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Forgiveness and Trust Have Different Timelines

November 2, 2018

 

During our recent Naked and Unashamed Marriage Conference, my husband and I were sharing about living forgiven and forgiving.  As the group we were speaking to wrestled with what forgiveness entailed, I was yet again reminded of how the practice is both familiar and foreign. 

 

We know intellectually that forgiveness is a necessity to thriving, maturing, intimate relationships.  We ask for it, wait for it, desire it, and even demand it, but as C.S. Lewis points out, “We all agree that forgiveness is a beautiful idea until we have to practice it.”  

 

In my earlier posts (Forgiveness, The Great Exchange Part 1 and 2), I began to unpack the why and the how to forgiveness.  This post continues the conversation by focusing on one particular nuance, mainly the relationship between forgiveness and trust. 

 

Forgiveness and trust are assumed as occurring together.  It’s expected that the later accompanying the former.  But have you ever said “I forgive you” and still found yourself guarded, hesitant to be as open and vulnerable as you once were before the offense?  Have you ever questioned and doubted your forgiveness?  Or if, “I forgive you” was offered to you and wondered why they are stuck, not moving on and struggling to have faith in you especially after you’ve expressed sincere remorse?

 

If the answer is yes to any or all three scenarios, how are we to reconcile forgiveness and trust, when they seem to compete and be at odds?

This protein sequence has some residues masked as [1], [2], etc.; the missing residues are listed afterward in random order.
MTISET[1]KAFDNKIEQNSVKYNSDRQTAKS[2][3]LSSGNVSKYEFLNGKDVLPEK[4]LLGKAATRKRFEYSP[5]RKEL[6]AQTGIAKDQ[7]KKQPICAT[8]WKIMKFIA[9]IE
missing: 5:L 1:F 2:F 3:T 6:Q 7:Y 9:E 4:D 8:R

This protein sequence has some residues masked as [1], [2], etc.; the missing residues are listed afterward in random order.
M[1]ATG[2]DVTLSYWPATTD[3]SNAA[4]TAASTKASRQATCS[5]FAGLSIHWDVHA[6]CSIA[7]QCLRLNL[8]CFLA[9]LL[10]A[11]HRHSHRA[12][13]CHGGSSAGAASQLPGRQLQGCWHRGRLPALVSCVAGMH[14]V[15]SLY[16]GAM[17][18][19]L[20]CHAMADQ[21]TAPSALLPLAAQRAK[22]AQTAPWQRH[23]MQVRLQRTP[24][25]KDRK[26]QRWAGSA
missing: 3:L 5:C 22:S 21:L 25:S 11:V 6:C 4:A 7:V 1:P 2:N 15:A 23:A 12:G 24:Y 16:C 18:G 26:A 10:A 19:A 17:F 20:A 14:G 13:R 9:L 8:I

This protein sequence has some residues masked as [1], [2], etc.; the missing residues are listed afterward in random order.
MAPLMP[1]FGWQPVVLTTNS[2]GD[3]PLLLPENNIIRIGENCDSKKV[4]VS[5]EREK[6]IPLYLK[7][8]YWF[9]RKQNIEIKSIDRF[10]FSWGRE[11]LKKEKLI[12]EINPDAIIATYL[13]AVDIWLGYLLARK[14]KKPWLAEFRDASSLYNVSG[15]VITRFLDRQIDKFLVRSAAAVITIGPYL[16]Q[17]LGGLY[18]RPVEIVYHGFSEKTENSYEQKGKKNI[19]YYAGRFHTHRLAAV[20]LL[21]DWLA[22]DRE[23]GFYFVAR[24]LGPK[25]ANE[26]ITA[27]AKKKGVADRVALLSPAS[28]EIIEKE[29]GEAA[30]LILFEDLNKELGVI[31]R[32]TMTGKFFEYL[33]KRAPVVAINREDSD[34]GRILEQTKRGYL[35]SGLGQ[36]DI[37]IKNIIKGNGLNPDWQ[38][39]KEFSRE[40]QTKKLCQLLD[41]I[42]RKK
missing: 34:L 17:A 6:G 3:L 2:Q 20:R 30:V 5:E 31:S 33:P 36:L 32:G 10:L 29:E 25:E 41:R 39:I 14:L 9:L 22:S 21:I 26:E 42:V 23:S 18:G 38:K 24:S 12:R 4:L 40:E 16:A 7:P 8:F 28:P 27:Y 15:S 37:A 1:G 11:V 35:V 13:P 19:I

Could it be, that both are true, that one does not negate the other?

 

This is where I’m led to wonder and infer that forgiveness and trust have different timelines.  Forgiveness and trust are part of the same process of repairing relationships but they come to fruition at differing junctures. 

Forgiveness is an intentional decision (in response to Christ’s forgiveness extended to us) for the purpose and hope of restoring a relationship.  Where there is betrayal and harm, something of death and robbery whether trivial or significant, the absence of repentance and forgiveness would make trust foolish.  Forgiveness invites trust yet trust is not an automatic, guaranteed outcome of “I forgive you.”

 

The word “trust” is rooted in the Old English word “troth” which literally means “truth.”  Thus, trust flourishes where truth is.  Trust can’t be rushed or hurried or shortened.  It is not blind.  It’s grounded on evidence and strengthened over time, over numerous truthful moments expressed, exercised, and experienced. 

 

Without trust, a relationship is hindered from deepening in maturity, intimacy, and security.  It is put on hold.  That’s why some relationships can experience forgiveness but will remain wisely and appropriately cautious, guarded and at a distance.  Full and deep restoration and reconciliation is not be possible, or at least not yet, not until trust is rebuilt. 

 

In my next post, I’ll explore how rebuilding trust always involves risk. 

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